Ecosystem engineering effects on species diversity across ecosystems : a meta-analysis. / Romero, G.; Goncalves-Souza, T.; Vieira, C.; Koricheva, Julia.

In: Biological Reviews, Vol. 90, No. 3, 08.2015, p. 877-890.

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Abstract

Ecosystem engineering is increasingly recognized as a relevant ecological driver of diversity and community composition. Although engineering impacts on the biota can vary from negative to positive, and from trivial to enormous, patterns and causes of variation in the magnitude of engineering effects across ecosystems and engineer types remain largely unknown. To elucidate the above patterns, we conducted a meta-analysis of 122 studies which explored effects of animal ecosystem engineers on species richness of other organisms in the community. The analysis revealed that the overall effect of ecosystem engineers on diversity is positive and corresponds to a 25% increase in species richness, indicating that ecosystem engineering is a facilitative process globally. Engineering effects were stronger in the tropics than at higher latitudes, likely because new or modified habitats provided by engineers in the tropics may help minimize competition and predation pressures on resident species. Within aquatic environments, engineering impacts were stronger in marine ecosystems (rocky shores) than in streams. In terrestrial ecosystems, engineers displayed stronger positive effects in arid environments (e.g. deserts). Ecosystem engineers that create new habitats or microhabitats had stronger effects than those that modify habitats or cause bioturbation. Invertebrate engineers and those with lower engineering persistence (<1 year) affected species richness more than vertebrate engineers which persisted for >1 year. Invertebrate species richness was particularly responsive to engineering impacts. This study is the first attempt to build an integrative framework of engineering effects on species diversity; it highlights the importance of considering latitude, habitat, engineering functional group, taxon and persistence of their effects in future theoretical and empirical studies.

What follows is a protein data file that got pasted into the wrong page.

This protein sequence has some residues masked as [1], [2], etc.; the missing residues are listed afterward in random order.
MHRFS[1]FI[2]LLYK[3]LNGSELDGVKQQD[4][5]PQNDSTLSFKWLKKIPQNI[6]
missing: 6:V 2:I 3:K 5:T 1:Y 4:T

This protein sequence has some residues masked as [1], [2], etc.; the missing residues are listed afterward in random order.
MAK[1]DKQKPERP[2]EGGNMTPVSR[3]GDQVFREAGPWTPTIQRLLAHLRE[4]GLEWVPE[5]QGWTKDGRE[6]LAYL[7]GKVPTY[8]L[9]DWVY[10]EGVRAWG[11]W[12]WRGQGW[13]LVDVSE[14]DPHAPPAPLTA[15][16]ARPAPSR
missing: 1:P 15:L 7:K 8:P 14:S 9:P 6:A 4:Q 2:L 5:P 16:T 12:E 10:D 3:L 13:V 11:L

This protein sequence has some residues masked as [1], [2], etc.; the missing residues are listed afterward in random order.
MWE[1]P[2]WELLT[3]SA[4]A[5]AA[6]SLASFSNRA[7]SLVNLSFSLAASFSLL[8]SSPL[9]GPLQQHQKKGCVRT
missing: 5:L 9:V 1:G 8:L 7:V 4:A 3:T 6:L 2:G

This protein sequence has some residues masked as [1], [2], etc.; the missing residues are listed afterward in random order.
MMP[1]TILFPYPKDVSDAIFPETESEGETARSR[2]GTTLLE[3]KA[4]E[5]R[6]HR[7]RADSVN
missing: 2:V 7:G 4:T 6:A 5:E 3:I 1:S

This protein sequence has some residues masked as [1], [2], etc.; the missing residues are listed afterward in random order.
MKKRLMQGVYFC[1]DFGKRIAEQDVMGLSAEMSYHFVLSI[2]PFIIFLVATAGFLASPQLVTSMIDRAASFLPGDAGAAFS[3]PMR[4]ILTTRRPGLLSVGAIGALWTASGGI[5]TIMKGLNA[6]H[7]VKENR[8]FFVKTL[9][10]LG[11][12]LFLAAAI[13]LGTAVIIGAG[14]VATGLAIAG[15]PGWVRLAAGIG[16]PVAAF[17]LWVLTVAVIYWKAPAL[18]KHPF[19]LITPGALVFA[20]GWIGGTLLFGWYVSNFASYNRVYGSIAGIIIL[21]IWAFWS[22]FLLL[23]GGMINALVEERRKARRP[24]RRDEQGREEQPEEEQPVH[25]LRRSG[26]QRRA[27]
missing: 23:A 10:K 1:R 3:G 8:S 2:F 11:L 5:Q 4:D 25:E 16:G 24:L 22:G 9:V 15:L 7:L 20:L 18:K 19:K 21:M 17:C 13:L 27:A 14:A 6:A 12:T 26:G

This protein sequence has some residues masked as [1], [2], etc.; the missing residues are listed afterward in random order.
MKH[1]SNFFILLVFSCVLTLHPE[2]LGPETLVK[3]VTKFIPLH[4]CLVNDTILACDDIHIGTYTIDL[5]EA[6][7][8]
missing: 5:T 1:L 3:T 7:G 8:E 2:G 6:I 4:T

Original languageEnglish
Pages (from-to)877-890
Number of pages14
JournalBiological Reviews
Volume90
Issue number3
Early online date30 Aug 2014
DOIs
Publication statusPublished - Aug 2015
This open access research output is licenced under a Creative Commons Attribution-NonCommercial-NoDerivs 3.0 Unported License.

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